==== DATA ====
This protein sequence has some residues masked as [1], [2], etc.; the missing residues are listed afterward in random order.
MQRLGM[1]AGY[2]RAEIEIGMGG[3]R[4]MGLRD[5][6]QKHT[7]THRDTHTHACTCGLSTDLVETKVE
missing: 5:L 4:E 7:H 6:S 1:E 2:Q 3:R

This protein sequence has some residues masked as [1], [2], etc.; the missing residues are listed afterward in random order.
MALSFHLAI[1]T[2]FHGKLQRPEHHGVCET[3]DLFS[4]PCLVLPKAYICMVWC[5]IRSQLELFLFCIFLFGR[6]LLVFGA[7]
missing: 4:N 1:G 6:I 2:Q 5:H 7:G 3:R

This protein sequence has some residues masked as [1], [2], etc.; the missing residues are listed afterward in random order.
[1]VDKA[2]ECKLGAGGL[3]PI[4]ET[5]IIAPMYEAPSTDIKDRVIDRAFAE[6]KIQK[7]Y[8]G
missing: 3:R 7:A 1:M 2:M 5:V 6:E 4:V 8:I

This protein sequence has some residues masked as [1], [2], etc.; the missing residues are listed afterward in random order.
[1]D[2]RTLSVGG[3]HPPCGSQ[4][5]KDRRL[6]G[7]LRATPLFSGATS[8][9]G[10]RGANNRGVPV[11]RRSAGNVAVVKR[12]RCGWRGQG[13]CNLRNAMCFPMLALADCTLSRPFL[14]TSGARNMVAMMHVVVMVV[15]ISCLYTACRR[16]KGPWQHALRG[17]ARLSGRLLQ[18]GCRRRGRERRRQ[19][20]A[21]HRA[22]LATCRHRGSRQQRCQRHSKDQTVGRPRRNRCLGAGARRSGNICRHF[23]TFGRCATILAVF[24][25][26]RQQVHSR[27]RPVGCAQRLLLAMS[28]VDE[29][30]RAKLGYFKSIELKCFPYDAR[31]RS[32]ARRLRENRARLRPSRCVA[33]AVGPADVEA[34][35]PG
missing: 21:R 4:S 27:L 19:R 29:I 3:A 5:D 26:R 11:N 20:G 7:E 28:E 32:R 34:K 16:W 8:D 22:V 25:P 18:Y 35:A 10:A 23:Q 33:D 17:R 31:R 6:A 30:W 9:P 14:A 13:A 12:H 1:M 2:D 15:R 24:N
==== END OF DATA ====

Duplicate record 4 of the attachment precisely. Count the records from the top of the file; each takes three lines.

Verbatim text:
This protein sequence has some residues masked as [1], [2], etc.; the missing residues are listed afterward in random order.
[1]D[2]RTLSVGG[3]HPPCGSQ[4][5]KDRRL[6]G[7]LRATPLFSGATS[8][9]G[10]RGANNRGVPV[11]RRSAGNVAVVKR[12]RCGWRGQG[13]CNLRNAMCFPMLALADCTLSRPFL[14]TSGARNMVAMMHVVVMVV[15]ISCLYTACRR[16]KGPWQHALRG[17]ARLSGRLLQ[18]GCRRRGRERRRQ[19][20]A[21]HRA[22]LATCRHRGSRQQRCQRHSKDQTVGRPRRNRCLGAGARRSGNICRHF[23]TFGRCATILAVF[24][25][26]RQQVHSR[27]RPVGCAQRLLLAMS[28]VDE[29][30]RAKLGYFKSIELKCFPYDAR[31]RS[32]ARRLRENRARLRPSRCVA[33]AVGPADVEA[34][35]PG
missing: 21:R 4:S 27:L 19:R 29:I 3:A 5:D 26:R 11:N 20:G 7:E 28:E 32:R 34:K 16:W 8:D 22:V 25:P 18:Y 35:A 10:A 23:Q 33:D 17:R 31:R 6:A 30:W 9:P 14:A 13:A 12:H 1:M 2:D 15:R 24:N